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Thursday, February 9, 2012

Vegetarian "Fried Rice" and Broccoli & Bok Choy: How I Learned to Live Without Take-Out, Part 3

I remember a time when Chinese food and pizza was pretty much all that was available for food delivery service and take-away. Now, if you live in a fairly metropolitan area, you can find a wide variety of restaurants representing food cultures from all around the globe, and many of them have take-away and/or delivery service. Thanks to the internet, ordering food online has become de rigueur and restaurants that normally wouldn't provide delivery can now use the option of a food courier service.  And with all the variety available, the majority of restaurants available for take-out with delivery seem to be Chinese.

When I first began to experience the symptoms associated with Fibromyalgia (namely, chronic pain and exhaustion), I relied heavily on food delivery. I didn't have the energy to cook or wash dishes, so I ate of lot of prepared food. I used to get most of my groceries delivered and many of my meals from restaurants that provided delivery service.

One of the staples of my pre-low-carb-whole-food diet was Chinese take-out.  My favorites were vegetable fried rice, garlic eggplant, dry-cooked string beans, and spring rolls with sweet and sour sauce. Once I started doing low carb, my days of overdosing on cornstarch, grease, and MSG were over. I was able to find a few low carb recipes that satisfied my desire for that particular taste. As a general rule I don't eat soy (or flaxseed) products, as they contain phytoestrogens, but fermented products like soy sauce are supposed to be ok. And fortunately, with the currant awareness about gluten-sensitivity and celiac disease, it's fairly easy to find gluten-free soy sauce these days.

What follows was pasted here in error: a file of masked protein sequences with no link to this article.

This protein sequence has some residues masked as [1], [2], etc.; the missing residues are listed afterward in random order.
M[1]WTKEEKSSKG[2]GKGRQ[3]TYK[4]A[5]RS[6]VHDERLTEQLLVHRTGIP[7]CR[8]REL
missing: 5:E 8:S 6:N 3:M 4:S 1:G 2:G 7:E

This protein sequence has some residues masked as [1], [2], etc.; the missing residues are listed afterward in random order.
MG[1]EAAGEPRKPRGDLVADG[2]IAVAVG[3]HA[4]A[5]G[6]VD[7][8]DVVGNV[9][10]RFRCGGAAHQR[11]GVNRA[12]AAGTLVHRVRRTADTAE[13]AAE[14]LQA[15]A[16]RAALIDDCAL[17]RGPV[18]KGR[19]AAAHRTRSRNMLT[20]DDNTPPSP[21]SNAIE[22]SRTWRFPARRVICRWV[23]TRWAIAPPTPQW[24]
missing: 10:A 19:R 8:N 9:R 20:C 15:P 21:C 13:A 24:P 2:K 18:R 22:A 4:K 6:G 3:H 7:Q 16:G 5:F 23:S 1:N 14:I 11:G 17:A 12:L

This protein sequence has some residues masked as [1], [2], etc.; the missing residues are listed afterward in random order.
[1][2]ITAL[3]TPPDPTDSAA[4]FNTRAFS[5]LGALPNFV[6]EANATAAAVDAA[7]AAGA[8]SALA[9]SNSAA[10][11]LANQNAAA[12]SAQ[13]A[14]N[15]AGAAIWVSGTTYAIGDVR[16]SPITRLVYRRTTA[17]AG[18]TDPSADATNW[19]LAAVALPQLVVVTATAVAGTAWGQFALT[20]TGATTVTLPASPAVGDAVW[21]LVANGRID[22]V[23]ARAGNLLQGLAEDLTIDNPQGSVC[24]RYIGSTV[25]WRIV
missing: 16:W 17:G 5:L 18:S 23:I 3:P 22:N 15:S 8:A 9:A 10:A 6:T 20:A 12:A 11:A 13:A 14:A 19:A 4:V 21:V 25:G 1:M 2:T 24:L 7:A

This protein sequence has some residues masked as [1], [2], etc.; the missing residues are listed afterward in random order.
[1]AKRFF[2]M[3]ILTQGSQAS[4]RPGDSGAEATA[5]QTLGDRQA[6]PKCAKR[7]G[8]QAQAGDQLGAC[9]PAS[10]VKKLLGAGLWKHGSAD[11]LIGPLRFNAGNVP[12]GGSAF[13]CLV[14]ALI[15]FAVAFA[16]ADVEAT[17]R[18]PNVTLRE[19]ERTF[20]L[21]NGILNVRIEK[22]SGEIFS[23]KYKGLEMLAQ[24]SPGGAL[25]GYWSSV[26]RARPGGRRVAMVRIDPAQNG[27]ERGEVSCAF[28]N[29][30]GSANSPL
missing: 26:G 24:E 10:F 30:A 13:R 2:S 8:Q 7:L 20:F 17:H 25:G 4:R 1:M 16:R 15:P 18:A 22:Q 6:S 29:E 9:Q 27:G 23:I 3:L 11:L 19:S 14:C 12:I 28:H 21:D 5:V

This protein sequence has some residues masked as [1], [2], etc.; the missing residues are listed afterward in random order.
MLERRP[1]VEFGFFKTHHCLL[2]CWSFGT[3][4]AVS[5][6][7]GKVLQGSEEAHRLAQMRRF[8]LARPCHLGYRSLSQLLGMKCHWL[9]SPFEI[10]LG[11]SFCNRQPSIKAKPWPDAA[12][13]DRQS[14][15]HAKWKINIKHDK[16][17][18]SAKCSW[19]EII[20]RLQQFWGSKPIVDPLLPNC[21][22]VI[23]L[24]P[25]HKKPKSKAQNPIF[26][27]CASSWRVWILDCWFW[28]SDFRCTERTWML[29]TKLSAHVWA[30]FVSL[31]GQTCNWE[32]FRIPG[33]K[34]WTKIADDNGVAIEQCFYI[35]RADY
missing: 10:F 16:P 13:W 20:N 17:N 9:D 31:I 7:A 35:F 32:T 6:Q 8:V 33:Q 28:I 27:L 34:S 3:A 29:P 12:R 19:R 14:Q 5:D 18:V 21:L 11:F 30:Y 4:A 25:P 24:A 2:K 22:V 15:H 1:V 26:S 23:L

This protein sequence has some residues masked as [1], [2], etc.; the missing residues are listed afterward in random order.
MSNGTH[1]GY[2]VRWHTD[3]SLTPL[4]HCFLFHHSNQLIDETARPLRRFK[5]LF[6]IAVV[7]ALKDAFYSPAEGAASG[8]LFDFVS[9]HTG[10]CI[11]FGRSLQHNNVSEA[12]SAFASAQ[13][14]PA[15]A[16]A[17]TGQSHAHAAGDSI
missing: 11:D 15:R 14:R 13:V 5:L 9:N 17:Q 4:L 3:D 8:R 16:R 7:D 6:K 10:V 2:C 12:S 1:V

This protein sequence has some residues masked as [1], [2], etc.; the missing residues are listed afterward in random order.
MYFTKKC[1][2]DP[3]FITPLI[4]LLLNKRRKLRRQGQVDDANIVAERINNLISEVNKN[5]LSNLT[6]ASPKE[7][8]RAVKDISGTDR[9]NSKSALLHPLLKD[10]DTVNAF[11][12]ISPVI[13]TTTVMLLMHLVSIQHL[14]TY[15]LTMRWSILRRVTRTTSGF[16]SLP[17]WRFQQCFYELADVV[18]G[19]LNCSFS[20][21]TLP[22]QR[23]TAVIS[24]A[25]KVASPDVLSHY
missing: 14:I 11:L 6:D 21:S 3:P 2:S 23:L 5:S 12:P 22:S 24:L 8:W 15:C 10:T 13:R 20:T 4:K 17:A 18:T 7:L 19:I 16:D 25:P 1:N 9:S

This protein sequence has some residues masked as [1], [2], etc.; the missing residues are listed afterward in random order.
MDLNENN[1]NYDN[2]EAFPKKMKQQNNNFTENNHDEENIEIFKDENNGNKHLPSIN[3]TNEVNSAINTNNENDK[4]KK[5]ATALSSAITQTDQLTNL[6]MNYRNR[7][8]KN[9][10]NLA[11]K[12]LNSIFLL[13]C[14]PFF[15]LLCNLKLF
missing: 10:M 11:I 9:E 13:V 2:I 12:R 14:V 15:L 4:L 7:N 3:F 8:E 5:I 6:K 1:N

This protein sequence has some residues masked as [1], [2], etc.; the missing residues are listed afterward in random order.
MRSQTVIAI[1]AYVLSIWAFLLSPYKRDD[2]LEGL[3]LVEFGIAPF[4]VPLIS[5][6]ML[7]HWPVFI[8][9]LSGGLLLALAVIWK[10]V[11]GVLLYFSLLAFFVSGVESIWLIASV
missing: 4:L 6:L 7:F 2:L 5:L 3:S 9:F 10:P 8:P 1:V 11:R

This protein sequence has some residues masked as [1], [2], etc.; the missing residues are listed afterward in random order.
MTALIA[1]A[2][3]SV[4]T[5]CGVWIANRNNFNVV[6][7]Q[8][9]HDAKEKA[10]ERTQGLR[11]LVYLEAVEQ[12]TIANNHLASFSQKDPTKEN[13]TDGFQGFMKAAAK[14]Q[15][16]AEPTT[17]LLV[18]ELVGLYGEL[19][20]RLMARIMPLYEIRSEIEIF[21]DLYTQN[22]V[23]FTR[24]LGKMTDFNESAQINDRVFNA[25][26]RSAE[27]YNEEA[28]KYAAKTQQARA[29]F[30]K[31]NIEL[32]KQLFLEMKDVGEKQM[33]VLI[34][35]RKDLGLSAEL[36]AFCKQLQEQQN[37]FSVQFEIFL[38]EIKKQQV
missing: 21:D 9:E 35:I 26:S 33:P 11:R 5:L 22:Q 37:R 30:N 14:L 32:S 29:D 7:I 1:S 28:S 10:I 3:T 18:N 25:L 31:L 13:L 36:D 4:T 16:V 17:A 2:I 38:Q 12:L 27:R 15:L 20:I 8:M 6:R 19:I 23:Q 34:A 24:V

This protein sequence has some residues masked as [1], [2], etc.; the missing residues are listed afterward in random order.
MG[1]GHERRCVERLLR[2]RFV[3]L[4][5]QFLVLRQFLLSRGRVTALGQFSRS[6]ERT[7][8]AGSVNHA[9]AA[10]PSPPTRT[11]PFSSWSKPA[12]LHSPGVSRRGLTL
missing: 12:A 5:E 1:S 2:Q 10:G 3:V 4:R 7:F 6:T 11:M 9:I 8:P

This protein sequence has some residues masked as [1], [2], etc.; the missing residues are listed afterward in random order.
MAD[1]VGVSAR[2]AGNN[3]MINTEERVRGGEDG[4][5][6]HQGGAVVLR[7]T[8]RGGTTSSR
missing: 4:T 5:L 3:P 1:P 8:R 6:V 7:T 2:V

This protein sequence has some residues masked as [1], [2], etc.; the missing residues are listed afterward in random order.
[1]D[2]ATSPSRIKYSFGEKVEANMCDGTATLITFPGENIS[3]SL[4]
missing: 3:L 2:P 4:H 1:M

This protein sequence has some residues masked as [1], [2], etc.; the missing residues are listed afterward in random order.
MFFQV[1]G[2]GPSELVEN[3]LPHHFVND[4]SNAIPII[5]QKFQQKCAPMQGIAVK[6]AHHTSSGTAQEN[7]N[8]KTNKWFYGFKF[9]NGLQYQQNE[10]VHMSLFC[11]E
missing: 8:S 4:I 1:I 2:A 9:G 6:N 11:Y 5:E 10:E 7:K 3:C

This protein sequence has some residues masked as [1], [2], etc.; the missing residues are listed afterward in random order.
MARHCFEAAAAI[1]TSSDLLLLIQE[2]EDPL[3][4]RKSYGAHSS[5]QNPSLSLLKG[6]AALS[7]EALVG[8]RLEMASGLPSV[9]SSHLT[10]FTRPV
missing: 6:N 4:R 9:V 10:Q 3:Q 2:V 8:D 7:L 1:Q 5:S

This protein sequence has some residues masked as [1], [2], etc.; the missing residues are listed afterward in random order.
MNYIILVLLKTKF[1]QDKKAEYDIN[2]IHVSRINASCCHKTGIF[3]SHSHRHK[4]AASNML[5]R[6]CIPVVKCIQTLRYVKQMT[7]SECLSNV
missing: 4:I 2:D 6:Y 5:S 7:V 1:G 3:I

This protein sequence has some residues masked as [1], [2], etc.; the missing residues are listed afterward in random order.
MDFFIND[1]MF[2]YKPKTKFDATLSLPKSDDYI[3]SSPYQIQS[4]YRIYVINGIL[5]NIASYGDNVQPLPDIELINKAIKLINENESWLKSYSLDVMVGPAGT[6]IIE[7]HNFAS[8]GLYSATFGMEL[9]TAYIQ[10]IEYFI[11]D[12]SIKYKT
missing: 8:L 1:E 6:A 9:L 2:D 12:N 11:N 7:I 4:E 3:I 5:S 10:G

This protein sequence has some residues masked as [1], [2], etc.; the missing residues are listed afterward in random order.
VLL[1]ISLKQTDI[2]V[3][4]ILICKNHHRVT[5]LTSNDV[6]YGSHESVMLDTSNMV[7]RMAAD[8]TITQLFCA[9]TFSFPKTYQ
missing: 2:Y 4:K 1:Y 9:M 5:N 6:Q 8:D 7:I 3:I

Aa I mentioned in my previous post about Indian food, one of the many things I used to dislike about Chinese take-out was the rice. Don't get me wrong - I love rice. It just doesn't love me. Every time I ate rice, I felt bloated, with a thick lump of starch like a stone in my digestive tract. I had no trouble giving it up when I began low carb and I much prefer cauliflower rice. It's considerably lighter fare, and my stomach has a much better time digesting it. By using gluten free soy sauce, sesame oil, green onions and fresh garlic, I was able to create a "fried rice" dish. While it may not taste exactly like traditional fried rice, it does satisfy my desire for that particular taste. If you're going to use sesame oil,  it's important to know that it needs to be refrigerated - it goes rancid pretty easily and is often packaged in smaller bottles to keep spoilage to a minimum.

Vegetable "Fried Rice"


1/2 T sesame oil
1 clove garlic, forced through press
2 oz bell peper, diced
10 g green onion (about 2 shoots), thinly sliced (about 2 T)
1 stalk celery (about 62g/3 oz), washed, trimmed, and using a vegetable peeler, strip the outside of the stalk.
100 g raw cauliflower, grated (use the one with the large holes)
1/2 T gluten-free soy sauce
sea salt, to taste


1 egg, well-beaten